Risky Models
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Risky Models

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Risk models are a normal part of decision making. ...

Risk models are a normal part of decision making.

This presentation suggests that most people are poor at judging probabilities, and that risk and loss aversion are strong behavioral modifiers which affect decisions.

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Risky Models Risky Models Presentation Transcript

  • Risky Models Palisade EMEA 2012 Risk Conference London1 © 2012 Captum Capital Limited
  • Modelling RiskEstimate probability of future eventsProbabilities based on: Statistical analysis of historic data Expert opinion Wisdom of crowds Subjective best guessRisk models used to make decisions2
  • Subjective Risk PerceptionDecision makers: Have a poor appreciation of probabilities Are risk averse Are loss averse3
  • US Masters 2012 Sudden Death Play-off Final 10th Hole – Camilla Par 4 Augusta National4
  • 10th Hole Playoff Louis Oosterhuizen (South Africa) Reached green in 3 shots 15 feet from pin Bubba Watson (United States) Reached green in 2 shots 8 feet from pin5
  • Bubba Wins! Oosterhuizen – Bogey 5 Watson – Par 46
  • Toss a coin... H T 0.5 + 0.5 = 17
  • Risk Perceptions1. 2. 0.75 £300 P=1.0 £100 0.25 - £5003. 4. £500 £700 0.5 0.25 0.5 0.75 - £100 - £3008
  • 650 Perceptions1. 2. £300 P=1.0 0.75 £100 0.25 14% 26% - £5003. £500 4. £700 0.5 0.25 0.5 0.75 - £300 - £100 35% 26%© Dr. Kelvin Stott9
  • Loss Aversion Utility £100 Loss Profit Prospect Theory - £100 Kahneman & Tversky (1974)10
  • Multiple Milestones11
  • TAMIX Option Value12
  • Tamix Option Cash FlowYear 0 1 2 3 4Cash Flow -1.00 0 -12.55 0 157.35P 1 0.5 0.5x0.9NPV -1.00 -10.00 100.00Cash Flow in £000sDiscount Rate R = 12% rNPV = -1 + 0.5 x -10 + 0.45 x 100= £39,000,00013
  • @Risk Option Value14
  • TAMIX Model Output15
  • What does it mean? Probability of rNPV $million) Happening -1.00 50% -6.00 5% 39.00 45%16
  • Risk Impact Matrix Insignificant Minor Moderate Major Catastrophic 1 2 3 4 5Rare 1 1 2 3 4 5Unlikely 2 2 4 6 8 10Possible 3 3 6 9 12 15Likely 4 4 8 12 16 20Certain 5 5 10 15 20 2517
  • NHS Risk AssuranceAll NHS Trusts are required to have a Risk Assurance FrameworkHow useful is it? Different people assign different risk probabilities & impacts Non-quantifiable risks18
  • NHS Risk ExamplesRisk Risk Real Risk RatingService demand exceeds contractbudget 20 25Likely 4 Impact 5 [Finance Director]EWTD limits availability of juniordoctors 20 10Certain 5 Impact 4 [Medical Director]19
  • The Monty Hall ProblemOriginally proposed by:Steve Selvin in theAmerican Statistician 1975 Named after: Monty Hall, host Let’s Make a Deal20
  • The Game  Three doors; one hides a car, the others hide goats  You choose one of the 3 doors  The host opens a door you haven’t chosen to reveal a goat  Should you stick with your original choice – or swap?21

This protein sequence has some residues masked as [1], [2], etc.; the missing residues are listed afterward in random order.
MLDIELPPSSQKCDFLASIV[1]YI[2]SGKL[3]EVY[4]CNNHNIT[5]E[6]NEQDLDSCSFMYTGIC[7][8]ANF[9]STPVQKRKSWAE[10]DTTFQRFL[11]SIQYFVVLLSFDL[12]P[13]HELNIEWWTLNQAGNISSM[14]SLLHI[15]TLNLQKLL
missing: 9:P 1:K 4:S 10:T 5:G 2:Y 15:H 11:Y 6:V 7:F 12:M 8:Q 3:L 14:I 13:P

• Monty Hall @ Risk Model22
  • The logic of the problem Stick Swap £ 0 0 £ 0 0 0 £ 0 0 £ 0 0 0 £ 0 0 £ 1:3 chance 2:3 chance to win to win23
  • Decision Tree Solution Car Host Total Stay SwitchPlayerpicks Location opens PDoor 1 1/2 Door 1/6 Car Goat 2 Door 1 Door 1/2 1/6 Car Goat 3 1 Door Door 2 1/3 Goat Car 3 1 Door Door 3 1 /3 Goat Car 2 24
  • A Controversial GameA newspaper column received several thousand complaints about this solutionExperiments show ~80% think there is no difference between staying or switchingEven after training in probability, ~70% still choose the wrong answer25
  • St Petersburg paradox Presented the problem and its solution in Commentaries of the Imperial Academy of Science of Saint Petersburg (1738) The problem was invented by Daniels cousin Nicolas Bernoulli who first stated it in a letter to Pierre Raymond de Montmort of 9 September 1713 The paradox is a classic problem in Daniel Bernoulli probability and decision theory, based on a lottery game 1700 -178226
  • The gameYou start with £1A coin is tossed: Heads – your stake is doubled Tails – game overKeep tossing the coin as long it comes up heads27
  • Some plays Payout 1 T £1 2 H–H-T £4 3 H–H–H-T £8 4 H–H–H–H–H-T £3228
  • What’s the problem?The Expected Value of the game is unlimited!29
  • Heads Model N=0 No Head? Yes N=N+1 End30
  • 1000 Plays 600 500 Average Payout per Play £3.30 400 300 200 100 0 0 1 2 3 4 5 6 # Heads31
  • Payout # Heads % Plays Payout 0 50 £1 1 27 £2 2 12 £4 3 7 £8 4 2 £16 5 2 £32 6 0.5 £64 16 ~0.0002 £6553632
  • SummaryRisk Models depend on Probabilities!Decision makers: Have a poor appreciation of probabilities Are risk averse Are loss averse33
  • About Captum Innovation in Life Sciences Licensing Technology ValuationModelling behaviour, innovation, value Risk Analysis usingSee us at34
  • Contact Captum Capital Limited Cumberland House 35 Park RowMichael Brand Nottingham NG1 6EEe: mjb@captum.com United Kingdomt: +44 (0) 115 988 6154m: +44 (0) 7980 257 241 www.captum.com35